A transition house for women and children fleeing domestic violence in Charlotte County hopes to build second-stage housing next year and is studying the possibility of creating third-stage housing.
Fundy Region Transition House in St. Stephen offers emergency shelter for 30 days, as well as a day client program for non-residents, and outreach services, said executive director Lynne Matheson.
But there is no so-called second-stage housing to help them through the next year to 18 months of rebuilding their lives, she said.
'That continuum of support is the key.' - Lynne Matheson, Fundy Region Transition House
"It would make a tremendous difference," Matheson said. "It's very difficult for a woman's life to fall apart and be put back together in 30 days.
"That continuum of support is the key."
Last year, Fundy Region Transition House started reviewing its non-elderly single clients to see who among them couldn't afford market rents.
It found about 90 women over a 27-month period could have benefited from affordable housing, if it were available, said Matheson.
Although there is affordable housing for families and for seniors, there's nothing for non-elderly single women, she said.
6-unit, $500K project
The transition house wants to build six units next to its property — four single units and two two-bedroom units, including one that's fully accessible.
It has "run into a few snags" seeking funding from all three levels of government for the estimated $500,000 project, including about half from New Brunswick Housing's affordable rental housing program and some from the federal government's Homeless Partnering Strategy.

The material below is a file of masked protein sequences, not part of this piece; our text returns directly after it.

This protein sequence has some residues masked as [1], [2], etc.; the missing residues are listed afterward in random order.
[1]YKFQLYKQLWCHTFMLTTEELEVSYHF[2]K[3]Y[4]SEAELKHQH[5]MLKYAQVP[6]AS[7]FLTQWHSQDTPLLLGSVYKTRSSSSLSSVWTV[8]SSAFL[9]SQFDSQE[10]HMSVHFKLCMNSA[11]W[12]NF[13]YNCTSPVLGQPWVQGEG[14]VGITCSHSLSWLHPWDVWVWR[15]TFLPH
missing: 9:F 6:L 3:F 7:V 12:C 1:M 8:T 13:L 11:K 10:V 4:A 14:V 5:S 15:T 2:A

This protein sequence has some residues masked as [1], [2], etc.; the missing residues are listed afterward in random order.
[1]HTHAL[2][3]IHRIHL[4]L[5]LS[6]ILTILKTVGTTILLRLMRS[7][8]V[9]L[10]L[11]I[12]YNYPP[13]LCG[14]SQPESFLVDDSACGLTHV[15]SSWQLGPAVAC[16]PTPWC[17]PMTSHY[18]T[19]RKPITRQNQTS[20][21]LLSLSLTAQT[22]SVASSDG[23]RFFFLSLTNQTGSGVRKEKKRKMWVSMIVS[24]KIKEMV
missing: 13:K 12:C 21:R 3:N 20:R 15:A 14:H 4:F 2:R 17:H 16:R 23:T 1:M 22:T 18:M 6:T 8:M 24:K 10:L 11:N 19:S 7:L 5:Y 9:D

But Matheson remains "very positive." She hopes to be able to start building in the spring. "That's our goal, but we'll see."
The operating costs will be covered by the subsidies the transition house gets from the provincial government, she said. The women's equality branch in Fredericton has also committed $25,000 a year to help fund a part-time co-ordinator.
Residents would need to meet certain criteria, such as accessing programs and services, attending school and finding work, said Matheson.
Meanwhile, the Charlotte County charity is also researching gaps in longer-term services and possible models for third-stage housing.
"If women have a continuum of support and services over five years, let's say, then they're more apt to break the cycle of violence and poverty that they're living in, become more self-sufficient" and empowered, she said.